• Members of the Polish intelligentsia were murdered in large numbers to keep the entire people intellectually and spiritually servile. Polish children who looked like Aryans were forcibly snatched from their mothers and examined by ‘race experts’ if they were fit enough to be raised in German families.

Nazis executed Jews with these three Steps:
Exclusion (1933-1939): The Following steps were taken to exclude Jews from mainstream society.
→ Implementation of The Nuremberg Laws of citizenship of September 1935.
→ Jewish businesses were boycotted.
→ Jews were expelled from government services.
→Ø Their properties were either confiscated or compelled to sell forcibly.
Ghettoisation (1940 – 1944):
→ From September 1941, all Jews had to wear a yellow Star of David on their breasts. This identity mark was stamped on their passport, all legal documents, and houses.
→ They were kept in Jewish houses in Germany, and in ghettos like Lodz and Warsaw in the east. These became sites of extreme misery and poverty. Jews had to surrender all their wealth before they entered a ghetto.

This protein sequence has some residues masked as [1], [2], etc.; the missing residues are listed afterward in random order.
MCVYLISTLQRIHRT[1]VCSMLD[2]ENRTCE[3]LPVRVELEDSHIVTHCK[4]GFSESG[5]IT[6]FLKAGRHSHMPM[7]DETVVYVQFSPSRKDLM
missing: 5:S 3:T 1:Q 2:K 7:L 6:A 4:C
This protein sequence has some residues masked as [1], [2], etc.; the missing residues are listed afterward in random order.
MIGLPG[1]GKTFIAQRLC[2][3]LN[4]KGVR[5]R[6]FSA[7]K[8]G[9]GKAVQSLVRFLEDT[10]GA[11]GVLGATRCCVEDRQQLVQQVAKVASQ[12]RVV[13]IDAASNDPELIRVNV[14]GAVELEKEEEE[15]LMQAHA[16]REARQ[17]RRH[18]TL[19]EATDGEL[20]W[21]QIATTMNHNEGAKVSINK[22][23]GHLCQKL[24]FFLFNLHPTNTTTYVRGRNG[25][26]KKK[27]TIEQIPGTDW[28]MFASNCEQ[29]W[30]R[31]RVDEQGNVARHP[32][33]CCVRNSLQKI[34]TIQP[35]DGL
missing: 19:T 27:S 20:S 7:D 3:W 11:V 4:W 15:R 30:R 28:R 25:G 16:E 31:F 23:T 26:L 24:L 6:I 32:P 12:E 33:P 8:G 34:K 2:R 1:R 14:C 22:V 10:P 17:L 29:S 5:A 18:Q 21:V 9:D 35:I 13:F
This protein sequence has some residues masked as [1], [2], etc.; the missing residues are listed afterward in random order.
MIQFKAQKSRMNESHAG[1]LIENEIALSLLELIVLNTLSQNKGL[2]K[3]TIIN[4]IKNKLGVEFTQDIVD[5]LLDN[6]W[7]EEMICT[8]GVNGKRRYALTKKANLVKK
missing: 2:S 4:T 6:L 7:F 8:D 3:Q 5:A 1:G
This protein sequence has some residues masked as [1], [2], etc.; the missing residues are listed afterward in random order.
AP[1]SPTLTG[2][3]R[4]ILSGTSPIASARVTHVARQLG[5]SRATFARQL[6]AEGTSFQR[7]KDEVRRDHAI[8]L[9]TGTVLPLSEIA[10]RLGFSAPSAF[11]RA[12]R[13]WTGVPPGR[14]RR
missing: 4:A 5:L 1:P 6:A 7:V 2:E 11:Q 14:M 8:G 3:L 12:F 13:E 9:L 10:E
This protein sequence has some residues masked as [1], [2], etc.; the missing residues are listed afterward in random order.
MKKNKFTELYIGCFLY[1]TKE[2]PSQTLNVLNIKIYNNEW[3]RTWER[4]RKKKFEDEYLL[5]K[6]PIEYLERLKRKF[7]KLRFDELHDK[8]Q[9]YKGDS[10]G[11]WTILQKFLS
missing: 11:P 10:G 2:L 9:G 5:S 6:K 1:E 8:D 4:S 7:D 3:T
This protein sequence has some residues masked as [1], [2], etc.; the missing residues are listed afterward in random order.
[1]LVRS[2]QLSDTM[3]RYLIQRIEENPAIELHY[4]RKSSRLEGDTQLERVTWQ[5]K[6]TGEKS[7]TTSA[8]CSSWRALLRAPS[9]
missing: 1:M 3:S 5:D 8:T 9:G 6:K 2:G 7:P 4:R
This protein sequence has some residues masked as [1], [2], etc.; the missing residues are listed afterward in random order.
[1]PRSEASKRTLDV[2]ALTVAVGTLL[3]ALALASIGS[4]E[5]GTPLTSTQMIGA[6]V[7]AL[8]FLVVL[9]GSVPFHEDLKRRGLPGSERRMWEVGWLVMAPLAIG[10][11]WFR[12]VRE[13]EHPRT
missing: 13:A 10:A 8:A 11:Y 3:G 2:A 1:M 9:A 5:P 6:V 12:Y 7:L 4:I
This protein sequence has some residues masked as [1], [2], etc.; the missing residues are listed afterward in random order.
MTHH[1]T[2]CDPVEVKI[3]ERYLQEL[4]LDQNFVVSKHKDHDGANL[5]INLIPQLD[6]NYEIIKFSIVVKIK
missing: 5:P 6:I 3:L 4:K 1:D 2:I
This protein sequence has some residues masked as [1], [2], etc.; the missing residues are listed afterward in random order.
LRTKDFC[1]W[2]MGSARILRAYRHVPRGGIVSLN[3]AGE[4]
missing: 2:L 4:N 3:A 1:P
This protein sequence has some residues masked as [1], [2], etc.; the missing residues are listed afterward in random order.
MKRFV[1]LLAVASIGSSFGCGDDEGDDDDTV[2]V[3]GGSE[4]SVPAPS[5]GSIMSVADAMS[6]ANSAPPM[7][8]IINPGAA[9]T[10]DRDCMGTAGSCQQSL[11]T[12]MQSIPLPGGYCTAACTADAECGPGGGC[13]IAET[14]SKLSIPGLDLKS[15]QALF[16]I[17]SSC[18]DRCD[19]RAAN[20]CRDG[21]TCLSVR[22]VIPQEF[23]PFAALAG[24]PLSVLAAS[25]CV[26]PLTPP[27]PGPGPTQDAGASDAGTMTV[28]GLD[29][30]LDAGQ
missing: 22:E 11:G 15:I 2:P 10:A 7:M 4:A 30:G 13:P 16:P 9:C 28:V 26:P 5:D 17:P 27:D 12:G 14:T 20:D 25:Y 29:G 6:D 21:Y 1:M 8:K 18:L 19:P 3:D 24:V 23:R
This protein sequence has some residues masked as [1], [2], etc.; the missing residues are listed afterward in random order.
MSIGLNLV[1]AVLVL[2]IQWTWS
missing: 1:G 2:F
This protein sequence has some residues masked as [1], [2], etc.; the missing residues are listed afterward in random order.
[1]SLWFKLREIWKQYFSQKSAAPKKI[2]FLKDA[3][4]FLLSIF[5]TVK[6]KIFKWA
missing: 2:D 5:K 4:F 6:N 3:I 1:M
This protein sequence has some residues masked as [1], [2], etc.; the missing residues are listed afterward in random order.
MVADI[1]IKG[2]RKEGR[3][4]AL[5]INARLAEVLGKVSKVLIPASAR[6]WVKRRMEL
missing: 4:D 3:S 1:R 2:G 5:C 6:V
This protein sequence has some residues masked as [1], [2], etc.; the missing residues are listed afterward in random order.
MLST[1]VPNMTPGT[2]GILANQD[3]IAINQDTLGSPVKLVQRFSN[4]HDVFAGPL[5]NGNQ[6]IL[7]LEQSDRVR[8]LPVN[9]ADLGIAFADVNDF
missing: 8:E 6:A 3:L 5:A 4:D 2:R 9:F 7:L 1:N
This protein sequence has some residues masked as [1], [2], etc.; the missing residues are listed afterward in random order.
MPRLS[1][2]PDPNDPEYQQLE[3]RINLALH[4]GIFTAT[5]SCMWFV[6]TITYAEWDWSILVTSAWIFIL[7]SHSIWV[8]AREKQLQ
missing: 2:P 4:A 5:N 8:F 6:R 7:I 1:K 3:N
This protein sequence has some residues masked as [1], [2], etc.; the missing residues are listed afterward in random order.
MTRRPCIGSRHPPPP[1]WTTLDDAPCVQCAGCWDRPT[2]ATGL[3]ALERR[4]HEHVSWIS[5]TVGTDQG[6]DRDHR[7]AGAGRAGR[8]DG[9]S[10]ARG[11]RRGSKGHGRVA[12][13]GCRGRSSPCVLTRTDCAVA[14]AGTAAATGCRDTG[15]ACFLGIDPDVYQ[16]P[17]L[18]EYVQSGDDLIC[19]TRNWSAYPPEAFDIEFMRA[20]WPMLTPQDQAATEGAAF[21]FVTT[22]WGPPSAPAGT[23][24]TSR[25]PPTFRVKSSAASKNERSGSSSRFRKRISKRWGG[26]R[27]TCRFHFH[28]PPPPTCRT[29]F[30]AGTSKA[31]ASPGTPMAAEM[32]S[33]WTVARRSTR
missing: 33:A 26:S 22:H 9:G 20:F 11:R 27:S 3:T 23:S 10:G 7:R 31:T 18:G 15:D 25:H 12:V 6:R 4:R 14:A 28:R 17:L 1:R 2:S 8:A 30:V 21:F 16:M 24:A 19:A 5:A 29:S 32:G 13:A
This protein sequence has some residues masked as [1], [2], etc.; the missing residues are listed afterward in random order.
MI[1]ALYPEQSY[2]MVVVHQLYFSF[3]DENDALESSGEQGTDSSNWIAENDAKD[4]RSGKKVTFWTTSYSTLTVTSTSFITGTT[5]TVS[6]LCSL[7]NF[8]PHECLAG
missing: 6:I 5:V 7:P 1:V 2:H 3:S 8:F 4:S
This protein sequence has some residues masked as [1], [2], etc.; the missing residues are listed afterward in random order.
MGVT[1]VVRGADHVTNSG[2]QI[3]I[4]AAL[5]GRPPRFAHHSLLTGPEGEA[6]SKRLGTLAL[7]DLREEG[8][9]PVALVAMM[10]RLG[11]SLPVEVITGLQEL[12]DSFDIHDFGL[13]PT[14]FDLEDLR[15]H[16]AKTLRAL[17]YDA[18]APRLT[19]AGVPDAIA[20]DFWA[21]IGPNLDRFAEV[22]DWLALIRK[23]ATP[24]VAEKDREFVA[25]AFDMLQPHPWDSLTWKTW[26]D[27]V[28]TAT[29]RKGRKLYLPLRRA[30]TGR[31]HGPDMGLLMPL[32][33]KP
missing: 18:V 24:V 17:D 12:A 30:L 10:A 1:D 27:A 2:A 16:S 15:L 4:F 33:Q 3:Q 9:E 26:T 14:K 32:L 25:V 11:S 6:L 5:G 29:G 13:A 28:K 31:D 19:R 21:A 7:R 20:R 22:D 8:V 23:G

→ The ghettos became example of hunger, starvation, and disease due to deprivation and poor hygiene.
Annihilation 1941 onwards:
→ In this phase, Jews from Jewish houses, concentration camps and ghettos from different parts of Europe were brought to death factories by goods trains.
→ Mass killings took place within minutes with scientific precision.

Youth in Nazi Germany

  • Hitler felt that a strong Nazi society could be established only by teaching children Nazi ideology. This required a control over the child both inside and outside school.
  • All schools were ‘cleansed’ and ‘purified’. This meant that teachers who were Jews or seen as ‘politically unreliable’ were dismissed.
  • Segregation of Children into Germans and Jews was done. They could not sit together or play together.
  • Subsequently, ‘undesirable children’ – Jews, the physically handicapped, Gypsies – were thrown out of schools.
  • Good German’ children were subjected to a process of Nazi schooling, a prolonged period of ideological training. School textbooks were rewritten. Racial science was introduced to justify Nazi ideas of race.